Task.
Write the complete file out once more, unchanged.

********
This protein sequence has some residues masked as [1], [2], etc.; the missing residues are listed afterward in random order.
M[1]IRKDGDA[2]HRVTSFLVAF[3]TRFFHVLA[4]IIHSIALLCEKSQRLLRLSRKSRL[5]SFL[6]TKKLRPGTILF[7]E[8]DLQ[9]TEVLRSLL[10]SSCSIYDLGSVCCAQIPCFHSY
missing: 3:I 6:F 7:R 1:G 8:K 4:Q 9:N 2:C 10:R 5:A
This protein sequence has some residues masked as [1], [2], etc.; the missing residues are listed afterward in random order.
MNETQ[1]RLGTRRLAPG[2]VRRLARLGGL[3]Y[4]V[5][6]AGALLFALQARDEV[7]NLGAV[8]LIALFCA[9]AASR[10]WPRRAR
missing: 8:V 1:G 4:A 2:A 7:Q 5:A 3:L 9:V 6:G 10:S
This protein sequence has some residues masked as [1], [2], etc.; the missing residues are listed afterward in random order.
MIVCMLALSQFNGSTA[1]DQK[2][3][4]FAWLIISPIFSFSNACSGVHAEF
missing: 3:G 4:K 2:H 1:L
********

This protein sequence has some residues masked as [1], [2], etc.; the missing residues are listed afterward in random order.
M[1]IRKDGDA[2]HRVTSFLVAF[3]TRFFHVLA[4]IIHSIALLCEKSQRLLRLSRKSRL[5]SFL[6]TKKLRPGTILF[7]E[8]DLQ[9]TEVLRSLL[10]SSCSIYDLGSVCCAQIPCFHSY
missing: 3:I 6:F 7:R 1:G 8:K 4:Q 9:N 2:C 10:R 5:A
This protein sequence has some residues masked as [1], [2], etc.; the missing residues are listed afterward in random order.
MNETQ[1]RLGTRRLAPG[2]VRRLARLGGL[3]Y[4]V[5][6]AGALLFALQARDEV[7]NLGAV[8]LIALFCA[9]AASR[10]WPRRAR
missing: 8:V 1:G 4:A 2:A 7:Q 5:A 3:L 9:V 6:G 10:S
This protein sequence has some residues masked as [1], [2], etc.; the missing residues are listed afterward in random order.
MIVCMLALSQFNGSTA[1]DQK[2][3][4]FAWLIISPIFSFSNACSGVHAEF
missing: 3:G 4:K 2:H 1:L